Research on Striga spp. in rice shows genetic variation and host–parasite specificity of resistance and tolerance, underpinning the need for predictive breeding…
In a new publication in New Phytologist, scientists of AfricaRice, the University of Sheffield and a host of students and co-workers show that Striga virulence varies across species (S. asiatica and S. hermonthica; see Photo 1) and ecotypes and that the extent of damage these parasitic weeds cause to rice is a function of the interaction between parasite virulence and genetically determined levels of host–plant resistance and tolerance.
Photo 1: Parasitic weeds in rice: Striga asiatica (top) and Striga hermonthica (bottom)
Photo 2 (copyright New Phytologist) shows root systems of different rice genotypes (IAC165, IR38547 and WAB928), grown in rhizotron systems. The rice roots are infested by germinated seeds of either Striga asiatica from Kyela, Tanzania (Sa-Ky), S. hermonthica from Mbita, Kenya (Sh-Mb) or S. hermonthica from Namutumba, Uganda (Sh-Na). The green seedlings attached to these rice roots are the successful Striga infections. Rice genotypes IR38547 and WAB928 showed susceptibility against S. asiatica (Kyela), but high (post-attachment) resistance against both S. hermonthica ecotypes (Mbita and Namutumba). Genotype IAC165 is the overall susceptible check.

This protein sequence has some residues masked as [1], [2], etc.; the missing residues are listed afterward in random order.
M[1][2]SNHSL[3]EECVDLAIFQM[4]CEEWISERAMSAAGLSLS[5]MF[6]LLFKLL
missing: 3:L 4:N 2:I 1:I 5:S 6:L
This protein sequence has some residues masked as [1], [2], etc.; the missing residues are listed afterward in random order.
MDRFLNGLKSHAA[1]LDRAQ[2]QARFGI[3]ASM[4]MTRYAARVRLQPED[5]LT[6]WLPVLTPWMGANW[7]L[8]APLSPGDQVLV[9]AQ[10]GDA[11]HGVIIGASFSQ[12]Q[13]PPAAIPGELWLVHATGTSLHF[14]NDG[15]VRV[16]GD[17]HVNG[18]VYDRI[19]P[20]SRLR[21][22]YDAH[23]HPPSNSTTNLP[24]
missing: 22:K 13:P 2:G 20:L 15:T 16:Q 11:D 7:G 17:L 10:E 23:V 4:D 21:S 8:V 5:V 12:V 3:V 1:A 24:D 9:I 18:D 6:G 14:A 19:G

Photo 2: Roots of different rice genotypes infected by Striga in rhizotron systems
Rodenburg, J., Cissoko, M., Kayongo, N., Dieng, I., Bisikwa, J., Irakiza, R., Masoka, I., Midega, C. A. O. and Scholes, J. D. (2017), Genetic variation and host–parasite specificity of Striga resistance and tolerance in rice: the need for predictive breeding. New Phytol. doi:10.1111/nph.14451
The article is published Open Access: http://onlinelibrary.wiley.com/doi/10.1111/nph.14451/abstract?campaign=wolearlyview